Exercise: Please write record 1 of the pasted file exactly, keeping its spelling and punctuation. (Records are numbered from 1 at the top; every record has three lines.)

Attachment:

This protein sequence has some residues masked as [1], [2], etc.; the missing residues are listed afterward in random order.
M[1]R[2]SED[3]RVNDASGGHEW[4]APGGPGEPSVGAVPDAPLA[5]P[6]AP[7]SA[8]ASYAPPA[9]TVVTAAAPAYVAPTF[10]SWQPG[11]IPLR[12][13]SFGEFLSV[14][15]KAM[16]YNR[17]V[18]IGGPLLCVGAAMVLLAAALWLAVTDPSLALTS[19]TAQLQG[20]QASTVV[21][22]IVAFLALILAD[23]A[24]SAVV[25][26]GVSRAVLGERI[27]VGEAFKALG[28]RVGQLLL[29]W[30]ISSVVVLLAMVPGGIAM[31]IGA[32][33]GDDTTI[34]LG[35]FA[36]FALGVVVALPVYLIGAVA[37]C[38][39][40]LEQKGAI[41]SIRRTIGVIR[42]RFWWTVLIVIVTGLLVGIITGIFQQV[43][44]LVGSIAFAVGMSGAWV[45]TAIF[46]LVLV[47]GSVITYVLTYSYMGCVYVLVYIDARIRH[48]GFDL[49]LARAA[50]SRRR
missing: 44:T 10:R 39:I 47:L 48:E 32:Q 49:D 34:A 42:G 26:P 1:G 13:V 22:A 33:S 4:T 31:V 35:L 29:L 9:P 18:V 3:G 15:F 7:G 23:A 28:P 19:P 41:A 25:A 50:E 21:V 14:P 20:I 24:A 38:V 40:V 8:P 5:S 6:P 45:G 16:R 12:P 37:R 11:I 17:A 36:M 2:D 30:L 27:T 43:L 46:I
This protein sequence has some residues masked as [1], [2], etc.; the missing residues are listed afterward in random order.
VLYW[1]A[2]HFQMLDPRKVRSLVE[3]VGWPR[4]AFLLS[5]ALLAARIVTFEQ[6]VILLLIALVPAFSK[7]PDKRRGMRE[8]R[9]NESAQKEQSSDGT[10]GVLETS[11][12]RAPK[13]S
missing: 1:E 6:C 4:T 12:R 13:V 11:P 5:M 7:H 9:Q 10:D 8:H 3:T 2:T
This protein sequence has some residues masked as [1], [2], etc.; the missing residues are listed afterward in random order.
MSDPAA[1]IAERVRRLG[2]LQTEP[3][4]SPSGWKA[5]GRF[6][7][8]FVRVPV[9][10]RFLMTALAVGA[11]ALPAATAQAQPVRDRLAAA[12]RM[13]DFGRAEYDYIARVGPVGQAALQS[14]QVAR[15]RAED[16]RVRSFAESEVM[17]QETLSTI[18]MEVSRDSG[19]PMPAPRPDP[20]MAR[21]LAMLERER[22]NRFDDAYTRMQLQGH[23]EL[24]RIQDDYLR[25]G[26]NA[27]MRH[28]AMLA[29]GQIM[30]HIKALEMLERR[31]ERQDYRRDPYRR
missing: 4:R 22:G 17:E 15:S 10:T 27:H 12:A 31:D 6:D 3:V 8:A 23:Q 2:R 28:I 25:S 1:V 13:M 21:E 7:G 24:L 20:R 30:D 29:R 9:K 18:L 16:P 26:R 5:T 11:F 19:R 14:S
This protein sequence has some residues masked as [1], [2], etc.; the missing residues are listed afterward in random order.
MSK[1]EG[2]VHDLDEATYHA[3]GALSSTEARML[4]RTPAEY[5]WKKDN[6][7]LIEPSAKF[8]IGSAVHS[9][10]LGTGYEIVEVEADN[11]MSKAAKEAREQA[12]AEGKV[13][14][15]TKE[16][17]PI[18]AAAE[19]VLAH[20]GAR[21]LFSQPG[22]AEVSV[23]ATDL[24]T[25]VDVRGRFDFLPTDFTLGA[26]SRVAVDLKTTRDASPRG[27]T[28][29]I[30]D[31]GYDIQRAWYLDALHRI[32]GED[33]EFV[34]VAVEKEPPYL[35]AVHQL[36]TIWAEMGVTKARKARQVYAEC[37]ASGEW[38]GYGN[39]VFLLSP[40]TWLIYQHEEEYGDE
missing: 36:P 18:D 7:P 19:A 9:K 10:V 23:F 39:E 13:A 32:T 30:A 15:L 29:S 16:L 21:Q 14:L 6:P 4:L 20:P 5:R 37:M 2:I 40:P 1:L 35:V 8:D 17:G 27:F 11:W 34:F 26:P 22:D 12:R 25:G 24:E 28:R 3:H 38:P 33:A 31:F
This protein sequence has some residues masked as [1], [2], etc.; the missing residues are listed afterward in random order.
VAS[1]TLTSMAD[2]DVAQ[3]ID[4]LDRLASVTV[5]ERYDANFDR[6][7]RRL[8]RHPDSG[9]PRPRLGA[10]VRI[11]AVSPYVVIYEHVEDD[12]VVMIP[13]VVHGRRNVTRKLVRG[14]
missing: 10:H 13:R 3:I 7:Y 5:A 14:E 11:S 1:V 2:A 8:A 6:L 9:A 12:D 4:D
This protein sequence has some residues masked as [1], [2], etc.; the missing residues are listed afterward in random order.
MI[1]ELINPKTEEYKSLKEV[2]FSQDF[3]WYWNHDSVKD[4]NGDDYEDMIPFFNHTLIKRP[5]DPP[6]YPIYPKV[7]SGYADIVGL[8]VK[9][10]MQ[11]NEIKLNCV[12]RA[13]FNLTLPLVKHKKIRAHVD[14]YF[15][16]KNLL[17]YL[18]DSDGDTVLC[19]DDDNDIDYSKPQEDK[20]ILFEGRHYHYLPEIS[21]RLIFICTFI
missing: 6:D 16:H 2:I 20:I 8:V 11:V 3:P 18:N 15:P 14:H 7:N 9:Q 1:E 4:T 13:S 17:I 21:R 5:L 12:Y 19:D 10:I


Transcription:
This protein sequence has some residues masked as [1], [2], etc.; the missing residues are listed afterward in random order.
M[1]R[2]SED[3]RVNDASGGHEW[4]APGGPGEPSVGAVPDAPLA[5]P[6]AP[7]SA[8]ASYAPPA[9]TVVTAAAPAYVAPTF[10]SWQPG[11]IPLR[12][13]SFGEFLSV[14][15]KAM[16]YNR[17]V[18]IGGPLLCVGAAMVLLAAALWLAVTDPSLALTS[19]TAQLQG[20]QASTVV[21][22]IVAFLALILAD[23]A[24]SAVV[25][26]GVSRAVLGERI[27]VGEAFKALG[28]RVGQLLL[29]W[30]ISSVVVLLAMVPGGIAM[31]IGA[32][33]GDDTTI[34]LG[35]FA[36]FALGVVVALPVYLIGAVA[37]C[38][39][40]LEQKGAI[41]SIRRTIGVIR[42]RFWWTVLIVIVTGLLVGIITGIFQQV[43][44]LVGSIAFAVGMSGAWV[45]TAIF[46]LVLV[47]GSVITYVLTYSYMGCVYVLVYIDARIRH[48]GFDL[49]LARAA[50]SRRR
missing: 44:T 10:R 39:I 47:L 48:E 32:Q 49:D 34:A 42:G 26:P 1:G 13:V 22:A 33:S 4:T 31:V 35:L 29:L 9:P 18:V 3:G 15:F 7:G 23:A 28:P 19:P 41:A 25:A 50:E 21:V 14:P 20:I 24:A 38:V 40:V 8:P 5:S 6:P 45:G 16:R 12:P 37:R 11:I 17:A 36:M 2:D 30:L 27:T 43:L 46:I